« U.S. Supreme Court to hear two big gay marriage cases: California's Prop 8, Defense of Marriage Act | Main | Groups for and against gay marriage say they're happy the U.S. Supreme Court will hear the cases »

Supreme Court will hear gay marriage cases


WASHINGTON -- The Supreme Court turned to same-sex marriage Friday in a big way, by agreeing to review a California ballot measure that banned it and a federal law that blocks benefits for married same-sex couples.

In an ambitious move, the justices agreed to second-guess a lower court’s decision striking down California’s Proposition 8. Simultaneously, they agreed to consider challenges to the federal Defense of Marriage Act, which blocks same-sex married couples from receiving a host of federal benefits.

The separate cases, to be heard next year, will thrust the often-divided high court into hot political territory and tricky constitutional terrain. 


"DOMA is now going to be reviewed by the highest court of the land," said family law specialist Richard Milstein of Akerman Senterfitt in Miami. "This will [weaken] DOMA and give equality to same-sex couples and heterosexual couples."

Milstein said that if DOMA goes away, the federal government would then recognize all legal marriages, even in states such as Florida with constitutional bans against same-sex weddings.

"When DOMA falls, federal tax returns can be filed whether your state recognizes gay marriage or not," Milstein said. "It would also recognize survivor's Social Security benefits and other forms of survivor benefits and rights including the Family Leave Act and veterans benefits."

There are 1,138 benefits, rights and protections provided on the basis of marital status in federal law, according to Human Rights Campaign, the nation’s largest gay-rights group.

"All of those would be applicable to same-sex couples under a valid legal marriage," Milstein said. "It's my opinion that the state's legal standing against marriage equality will topple the same as it did in miscegeny laws."

Click here to read more about this evolving story.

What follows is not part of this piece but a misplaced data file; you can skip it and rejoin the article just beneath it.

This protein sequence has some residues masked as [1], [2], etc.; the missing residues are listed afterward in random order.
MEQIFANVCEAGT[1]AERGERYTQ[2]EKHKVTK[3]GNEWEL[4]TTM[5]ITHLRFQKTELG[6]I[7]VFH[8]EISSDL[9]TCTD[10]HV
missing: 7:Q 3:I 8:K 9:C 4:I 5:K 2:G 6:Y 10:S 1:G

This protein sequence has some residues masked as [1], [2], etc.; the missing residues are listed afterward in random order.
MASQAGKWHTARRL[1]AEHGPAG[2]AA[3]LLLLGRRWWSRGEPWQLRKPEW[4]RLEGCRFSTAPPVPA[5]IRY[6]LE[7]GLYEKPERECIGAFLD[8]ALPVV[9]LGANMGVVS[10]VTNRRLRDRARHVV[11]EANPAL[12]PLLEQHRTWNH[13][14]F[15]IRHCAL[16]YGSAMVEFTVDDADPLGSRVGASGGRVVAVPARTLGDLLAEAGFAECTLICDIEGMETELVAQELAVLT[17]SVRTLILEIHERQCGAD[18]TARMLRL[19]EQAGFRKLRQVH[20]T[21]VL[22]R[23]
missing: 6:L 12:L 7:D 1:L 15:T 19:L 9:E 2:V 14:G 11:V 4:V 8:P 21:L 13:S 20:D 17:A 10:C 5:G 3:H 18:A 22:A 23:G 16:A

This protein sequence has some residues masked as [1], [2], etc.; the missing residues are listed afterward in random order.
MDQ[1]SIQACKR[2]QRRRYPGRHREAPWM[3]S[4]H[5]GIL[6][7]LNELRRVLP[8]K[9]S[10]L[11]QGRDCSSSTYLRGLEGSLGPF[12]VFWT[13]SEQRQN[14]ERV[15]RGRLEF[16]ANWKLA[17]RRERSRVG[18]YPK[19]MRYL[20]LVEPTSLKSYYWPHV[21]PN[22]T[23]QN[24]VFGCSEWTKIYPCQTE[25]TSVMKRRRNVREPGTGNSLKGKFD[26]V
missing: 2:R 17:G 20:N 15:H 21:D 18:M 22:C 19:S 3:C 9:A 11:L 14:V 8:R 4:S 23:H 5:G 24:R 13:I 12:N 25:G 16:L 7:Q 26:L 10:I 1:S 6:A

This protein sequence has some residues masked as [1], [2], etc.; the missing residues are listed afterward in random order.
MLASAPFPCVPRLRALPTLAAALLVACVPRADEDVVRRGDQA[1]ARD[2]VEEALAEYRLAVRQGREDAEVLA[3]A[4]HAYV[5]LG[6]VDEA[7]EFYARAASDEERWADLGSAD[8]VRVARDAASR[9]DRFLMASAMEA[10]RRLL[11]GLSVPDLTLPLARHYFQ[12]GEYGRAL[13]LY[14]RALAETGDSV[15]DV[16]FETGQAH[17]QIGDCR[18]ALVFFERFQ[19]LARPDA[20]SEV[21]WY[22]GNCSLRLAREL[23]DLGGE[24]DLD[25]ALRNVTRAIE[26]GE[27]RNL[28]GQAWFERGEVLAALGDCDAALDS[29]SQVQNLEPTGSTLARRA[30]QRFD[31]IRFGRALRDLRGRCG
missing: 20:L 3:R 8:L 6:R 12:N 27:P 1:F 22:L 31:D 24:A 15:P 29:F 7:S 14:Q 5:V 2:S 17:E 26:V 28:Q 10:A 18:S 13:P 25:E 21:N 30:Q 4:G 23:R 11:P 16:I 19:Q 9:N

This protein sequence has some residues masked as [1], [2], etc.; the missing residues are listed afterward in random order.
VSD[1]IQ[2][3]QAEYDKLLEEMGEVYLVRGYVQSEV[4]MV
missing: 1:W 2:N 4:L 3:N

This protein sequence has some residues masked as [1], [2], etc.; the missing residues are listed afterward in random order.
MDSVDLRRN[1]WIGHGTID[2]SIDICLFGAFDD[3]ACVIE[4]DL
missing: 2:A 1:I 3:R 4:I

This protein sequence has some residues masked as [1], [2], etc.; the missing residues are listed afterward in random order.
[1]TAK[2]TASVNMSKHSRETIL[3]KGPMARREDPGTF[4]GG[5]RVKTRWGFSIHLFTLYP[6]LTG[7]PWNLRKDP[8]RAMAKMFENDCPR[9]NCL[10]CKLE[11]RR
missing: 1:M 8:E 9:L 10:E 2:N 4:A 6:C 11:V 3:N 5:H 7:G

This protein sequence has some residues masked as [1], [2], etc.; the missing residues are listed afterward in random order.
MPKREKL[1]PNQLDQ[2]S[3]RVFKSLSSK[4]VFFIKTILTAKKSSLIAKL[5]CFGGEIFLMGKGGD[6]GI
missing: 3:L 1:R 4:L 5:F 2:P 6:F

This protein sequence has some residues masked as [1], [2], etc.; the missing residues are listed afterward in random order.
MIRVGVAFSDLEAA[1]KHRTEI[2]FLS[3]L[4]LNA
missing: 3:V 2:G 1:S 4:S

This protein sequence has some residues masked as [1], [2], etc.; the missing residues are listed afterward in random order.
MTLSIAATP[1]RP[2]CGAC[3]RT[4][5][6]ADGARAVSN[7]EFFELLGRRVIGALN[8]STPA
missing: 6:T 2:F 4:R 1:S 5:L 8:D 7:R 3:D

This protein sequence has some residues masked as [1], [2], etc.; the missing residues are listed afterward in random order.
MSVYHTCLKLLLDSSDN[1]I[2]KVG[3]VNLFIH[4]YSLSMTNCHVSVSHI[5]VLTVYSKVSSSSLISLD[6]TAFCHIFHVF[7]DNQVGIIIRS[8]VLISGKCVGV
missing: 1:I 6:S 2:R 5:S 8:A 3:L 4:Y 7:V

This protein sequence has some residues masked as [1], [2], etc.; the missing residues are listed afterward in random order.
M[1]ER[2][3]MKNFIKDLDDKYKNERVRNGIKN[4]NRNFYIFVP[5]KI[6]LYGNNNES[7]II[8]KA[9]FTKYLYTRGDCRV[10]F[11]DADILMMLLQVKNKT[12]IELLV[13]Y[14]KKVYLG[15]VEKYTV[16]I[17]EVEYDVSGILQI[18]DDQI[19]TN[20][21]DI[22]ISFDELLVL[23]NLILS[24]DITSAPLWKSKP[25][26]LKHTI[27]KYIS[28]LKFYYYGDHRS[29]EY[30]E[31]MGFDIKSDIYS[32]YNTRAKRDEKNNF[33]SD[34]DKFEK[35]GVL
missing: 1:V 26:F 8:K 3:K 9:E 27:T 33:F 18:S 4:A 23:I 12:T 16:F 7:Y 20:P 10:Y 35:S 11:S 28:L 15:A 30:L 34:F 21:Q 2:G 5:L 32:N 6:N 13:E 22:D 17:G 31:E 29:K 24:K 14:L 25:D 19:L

TrackBack URL for this entry:

Listed below are links to weblogs that reference Supreme Court will hear gay marriage cases:


Feed You can follow this conversation by subscribing to the comment feed for this post.

I am glad that the direct cases against OMB are going to be tried as well as Prop. 8.

Scalia/Thomas will never vote for equal rights. Kennedy lived in California all his life and knows gays should have rights. Roberts experienced different ladies so he's cool. The tree female Justices and Breyer are cool. Now with the remaining Justice who is himself a closet gay, it will be interesting. Remember former Senator Larry Craig fought to deny rights for gays, while all along he was a closet gay. RNC chairman Ken Mehlman had to stay silent from 2004-2008 about his being gay. Finally Ken came out in 2010. We see Law Makers that are closet gays while using marriage as a shield.

Scalia and Thomas may surprise. Contrary to popular liberal opinion they are not activist zealots. They are both constitutionalists who believe the federal government has usurped states' rights in too many areas. As marriage is not mentioned in the U.S. constitution I expect them both to nullify DOMA on 10th Amendment grounds.

@MarcV. I agree with you 100%. Anyone who pays attention to both Scalia and Thomas knows that these guys are not about to add prohibitions to the constitution, such as who should and should not marry. I predict a 7-2 vote in favor of letting the state decide and a 6-3 for gay marriage, with an unprecedented number of justices writing their own opinions. Gays have been discriminated for too long.

@MarcV, Yes Amendment 10 will be a sound argument for Scalia and Thomas, but only to allow states to make individual decisions on marriage. What they will (hopefully) consider is that Amendment 14 tells states that they have to abide to other state's rulings in legal affairs. (I.E. marriage). Which paves the way for finally ruling that all DOMA's across the country, including good 'ole Florida, are unconstitutional. Either way it goes, the opinions of the judges will make some interesting reading.

The comments to this entry are closed.